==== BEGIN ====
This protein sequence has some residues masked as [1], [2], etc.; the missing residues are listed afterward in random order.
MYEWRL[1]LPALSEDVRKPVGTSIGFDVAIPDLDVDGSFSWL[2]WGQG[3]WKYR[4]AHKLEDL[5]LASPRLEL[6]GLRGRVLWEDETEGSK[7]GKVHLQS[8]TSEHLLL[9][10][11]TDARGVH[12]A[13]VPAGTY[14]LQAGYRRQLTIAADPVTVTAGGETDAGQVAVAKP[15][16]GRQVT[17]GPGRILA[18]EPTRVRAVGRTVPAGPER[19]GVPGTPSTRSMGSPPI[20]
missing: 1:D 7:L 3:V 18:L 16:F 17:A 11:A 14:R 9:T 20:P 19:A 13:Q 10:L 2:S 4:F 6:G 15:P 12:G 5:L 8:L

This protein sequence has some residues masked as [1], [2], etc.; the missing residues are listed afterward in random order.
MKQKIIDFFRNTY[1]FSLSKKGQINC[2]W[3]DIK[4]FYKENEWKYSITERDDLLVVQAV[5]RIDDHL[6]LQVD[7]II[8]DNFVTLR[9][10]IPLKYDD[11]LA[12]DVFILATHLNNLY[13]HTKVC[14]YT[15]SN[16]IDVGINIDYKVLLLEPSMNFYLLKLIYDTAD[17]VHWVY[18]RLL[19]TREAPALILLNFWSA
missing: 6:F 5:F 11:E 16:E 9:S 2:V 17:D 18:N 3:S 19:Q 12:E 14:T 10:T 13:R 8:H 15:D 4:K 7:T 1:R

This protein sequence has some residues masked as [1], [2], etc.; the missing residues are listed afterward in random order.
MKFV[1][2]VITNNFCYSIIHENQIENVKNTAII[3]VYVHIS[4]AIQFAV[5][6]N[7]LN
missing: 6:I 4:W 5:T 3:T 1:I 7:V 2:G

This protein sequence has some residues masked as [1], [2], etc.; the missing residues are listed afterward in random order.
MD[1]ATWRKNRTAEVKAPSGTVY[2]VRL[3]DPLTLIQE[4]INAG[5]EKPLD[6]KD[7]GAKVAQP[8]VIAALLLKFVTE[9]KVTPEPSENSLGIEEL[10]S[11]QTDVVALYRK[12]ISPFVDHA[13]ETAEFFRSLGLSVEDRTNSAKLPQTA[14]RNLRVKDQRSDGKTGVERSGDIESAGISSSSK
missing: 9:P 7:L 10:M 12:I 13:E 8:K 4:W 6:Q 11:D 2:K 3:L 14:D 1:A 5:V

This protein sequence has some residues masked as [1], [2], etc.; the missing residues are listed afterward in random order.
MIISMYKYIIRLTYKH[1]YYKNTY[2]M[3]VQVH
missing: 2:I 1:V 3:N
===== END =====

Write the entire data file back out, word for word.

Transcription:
This protein sequence has some residues masked as [1], [2], etc.; the missing residues are listed afterward in random order.
MYEWRL[1]LPALSEDVRKPVGTSIGFDVAIPDLDVDGSFSWL[2]WGQG[3]WKYR[4]AHKLEDL[5]LASPRLEL[6]GLRGRVLWEDETEGSK[7]GKVHLQS[8]TSEHLLL[9][10][11]TDARGVH[12]A[13]VPAGTY[14]LQAGYRRQLTIAADPVTVTAGGETDAGQVAVAKP[15][16]GRQVT[17]GPGRILA[18]EPTRVRAVGRTVPAGPER[19]GVPGTPSTRSMGSPPI[20]
missing: 1:D 7:L 3:V 18:L 16:F 17:A 11:A 14:R 9:T 20:P 19:A 13:Q 10:L 2:S 4:F 6:G 15:P 12:G 5:L 8:L

This protein sequence has some residues masked as [1], [2], etc.; the missing residues are listed afterward in random order.
MKQKIIDFFRNTY[1]FSLSKKGQINC[2]W[3]DIK[4]FYKENEWKYSITERDDLLVVQAV[5]RIDDHL[6]LQVD[7]II[8]DNFVTLR[9][10]IPLKYDD[11]LA[12]DVFILATHLNNLY[13]HTKVC[14]YT[15]SN[16]IDVGINIDYKVLLLEPSMNFYLLKLIYDTAD[17]VHWVY[18]RLL[19]TREAPALILLNFWSA
missing: 6:F 5:F 11:E 16:E 9:S 2:V 17:D 18:N 3:S 19:Q 12:E 14:T 10:T 13:R 8:H 15:D 4:K 7:T 1:R

This protein sequence has some residues masked as [1], [2], etc.; the missing residues are listed afterward in random order.
MKFV[1][2]VITNNFCYSIIHENQIENVKNTAII[3]VYVHIS[4]AIQFAV[5][6]N[7]LN
missing: 6:I 4:W 5:T 3:T 1:I 7:V 2:G

This protein sequence has some residues masked as [1], [2], etc.; the missing residues are listed afterward in random order.
MD[1]ATWRKNRTAEVKAPSGTVY[2]VRL[3]DPLTLIQE[4]INAG[5]EKPLD[6]KD[7]GAKVAQP[8]VIAALLLKFVTE[9]KVTPEPSENSLGIEEL[10]S[11]QTDVVALYRK[12]ISPFVDHA[13]ETAEFFRSLGLSVEDRTNSAKLPQTA[14]RNLRVKDQRSDGKTGVERSGDIESAGISSSSK
missing: 9:P 7:L 10:M 12:I 13:E 8:K 4:W 6:Q 11:D 2:K 3:L 14:D 1:A 5:V

This protein sequence has some residues masked as [1], [2], etc.; the missing residues are listed afterward in random order.
MIISMYKYIIRLTYKH[1]YYKNTY[2]M[3]VQVH
missing: 2:I 1:V 3:N